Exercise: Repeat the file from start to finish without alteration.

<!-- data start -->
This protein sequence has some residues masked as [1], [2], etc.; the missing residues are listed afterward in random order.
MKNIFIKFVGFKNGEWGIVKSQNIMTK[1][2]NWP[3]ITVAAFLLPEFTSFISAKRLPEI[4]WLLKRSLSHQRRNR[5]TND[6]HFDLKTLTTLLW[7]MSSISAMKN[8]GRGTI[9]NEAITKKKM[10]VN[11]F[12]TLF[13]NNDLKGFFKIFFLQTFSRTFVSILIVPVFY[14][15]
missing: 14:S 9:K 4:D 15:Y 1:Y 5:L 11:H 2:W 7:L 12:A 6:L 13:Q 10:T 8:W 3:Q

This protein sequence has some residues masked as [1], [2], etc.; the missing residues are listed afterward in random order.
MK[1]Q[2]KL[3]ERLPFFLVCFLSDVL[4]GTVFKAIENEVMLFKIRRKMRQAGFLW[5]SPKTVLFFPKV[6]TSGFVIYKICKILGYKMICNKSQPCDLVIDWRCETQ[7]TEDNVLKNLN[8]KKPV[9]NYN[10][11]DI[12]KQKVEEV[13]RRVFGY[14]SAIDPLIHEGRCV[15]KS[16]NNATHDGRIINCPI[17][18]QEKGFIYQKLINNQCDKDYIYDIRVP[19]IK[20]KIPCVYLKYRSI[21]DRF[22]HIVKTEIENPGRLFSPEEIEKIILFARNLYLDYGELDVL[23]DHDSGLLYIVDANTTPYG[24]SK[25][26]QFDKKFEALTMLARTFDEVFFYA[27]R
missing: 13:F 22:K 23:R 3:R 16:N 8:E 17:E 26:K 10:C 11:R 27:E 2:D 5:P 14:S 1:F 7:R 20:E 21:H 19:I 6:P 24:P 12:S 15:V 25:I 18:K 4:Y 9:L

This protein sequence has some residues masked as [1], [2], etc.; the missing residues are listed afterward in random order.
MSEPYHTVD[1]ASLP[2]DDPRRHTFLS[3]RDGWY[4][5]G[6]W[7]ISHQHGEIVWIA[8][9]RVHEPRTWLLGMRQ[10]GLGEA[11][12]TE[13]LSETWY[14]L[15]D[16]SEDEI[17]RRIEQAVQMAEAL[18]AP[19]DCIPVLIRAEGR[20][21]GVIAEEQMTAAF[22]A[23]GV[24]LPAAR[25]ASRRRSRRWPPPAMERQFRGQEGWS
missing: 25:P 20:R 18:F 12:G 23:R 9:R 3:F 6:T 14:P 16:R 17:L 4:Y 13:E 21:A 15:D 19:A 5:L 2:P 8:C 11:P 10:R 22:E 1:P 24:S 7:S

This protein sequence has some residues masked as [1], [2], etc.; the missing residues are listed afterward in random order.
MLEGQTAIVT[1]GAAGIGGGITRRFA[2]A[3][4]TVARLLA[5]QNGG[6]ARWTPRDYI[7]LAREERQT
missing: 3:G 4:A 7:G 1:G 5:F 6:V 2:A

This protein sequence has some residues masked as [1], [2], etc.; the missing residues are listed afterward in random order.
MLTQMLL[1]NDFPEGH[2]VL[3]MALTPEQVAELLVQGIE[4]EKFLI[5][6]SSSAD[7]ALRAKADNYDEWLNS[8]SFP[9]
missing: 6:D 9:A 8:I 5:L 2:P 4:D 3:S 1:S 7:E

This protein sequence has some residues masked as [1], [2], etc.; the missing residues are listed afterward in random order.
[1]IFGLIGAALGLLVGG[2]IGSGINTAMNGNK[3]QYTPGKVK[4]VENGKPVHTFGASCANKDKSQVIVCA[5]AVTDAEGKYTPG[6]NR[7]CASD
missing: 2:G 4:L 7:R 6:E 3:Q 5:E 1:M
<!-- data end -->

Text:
This protein sequence has some residues masked as [1], [2], etc.; the missing residues are listed afterward in random order.
MKNIFIKFVGFKNGEWGIVKSQNIMTK[1][2]NWP[3]ITVAAFLLPEFTSFISAKRLPEI[4]WLLKRSLSHQRRNR[5]TND[6]HFDLKTLTTLLW[7]MSSISAMKN[8]GRGTI[9]NEAITKKKM[10]VN[11]F[12]TLF[13]NNDLKGFFKIFFLQTFSRTFVSILIVPVFY[14][15]
missing: 14:S 9:K 4:D 15:Y 1:Y 5:L 11:H 2:W 7:L 12:A 6:L 13:Q 10:T 8:W 3:Q

This protein sequence has some residues masked as [1], [2], etc.; the missing residues are listed afterward in random order.
MK[1]Q[2]KL[3]ERLPFFLVCFLSDVL[4]GTVFKAIENEVMLFKIRRKMRQAGFLW[5]SPKTVLFFPKV[6]TSGFVIYKICKILGYKMICNKSQPCDLVIDWRCETQ[7]TEDNVLKNLN[8]KKPV[9]NYN[10][11]DI[12]KQKVEEV[13]RRVFGY[14]SAIDPLIHEGRCV[15]KS[16]NNATHDGRIINCPI[17][18]QEKGFIYQKLINNQCDKDYIYDIRVP[19]IK[20]KIPCVYLKYRSI[21]DRF[22]HIVKTEIENPGRLFSPEEIEKIILFARNLYLDYGELDVL[23]DHDSGLLYIVDANTTPYG[24]SK[25][26]QFDKKFEALTMLARTFDEVFFYA[27]R
missing: 13:F 22:K 23:R 3:R 16:N 8:E 17:E 26:K 10:C 11:R 27:E 2:D 5:P 14:S 1:F 7:R 20:E 21:H 19:I 6:P 24:P 12:S 15:V 25:I 18:K 4:Y 9:L

This protein sequence has some residues masked as [1], [2], etc.; the missing residues are listed afterward in random order.
MSEPYHTVD[1]ASLP[2]DDPRRHTFLS[3]RDGWY[4][5]G[6]W[7]ISHQHGEIVWIA[8][9]RVHEPRTWLLGMRQ[10]GLGEA[11][12]TE[13]LSETWY[14]L[15]D[16]SEDEI[17]RRIEQAVQMAEAL[18]AP[19]DCIPVLIRAEGR[20][21]GVIAEEQMTAAF[22]A[23]GV[24]LPAAR[25]ASRRRSRRWPPPAMERQFRGQEGWS
missing: 25:P 20:R 18:F 12:G 23:R 9:R 3:F 6:T 14:P 16:R 17:L 4:Y 13:E 21:A 15:D 19:A 5:L 2:P 8:C 11:P 10:R 22:E 1:P 24:S 7:S

This protein sequence has some residues masked as [1], [2], etc.; the missing residues are listed afterward in random order.
MLEGQTAIVT[1]GAAGIGGGITRRFA[2]A[3][4]TVARLLA[5]QNGG[6]ARWTPRDYI[7]LAREERQT
missing: 3:G 4:A 7:G 1:G 5:F 6:V 2:A

This protein sequence has some residues masked as [1], [2], etc.; the missing residues are listed afterward in random order.
MLTQMLL[1]NDFPEGH[2]VL[3]MALTPEQVAELLVQGIE[4]EKFLI[5][6]SSSAD[7]ALRAKADNYDEWLNS[8]SFP[9]
missing: 6:D 9:A 8:I 5:L 2:P 4:D 3:S 1:S 7:E

This protein sequence has some residues masked as [1], [2], etc.; the missing residues are listed afterward in random order.
[1]IFGLIGAALGLLVGG[2]IGSGINTAMNGNK[3]QYTPGKVK[4]VENGKPVHTFGASCANKDKSQVIVCA[5]AVTDAEGKYTPG[6]NR[7]CASD
missing: 2:G 4:L 7:R 6:E 3:Q 5:E 1:M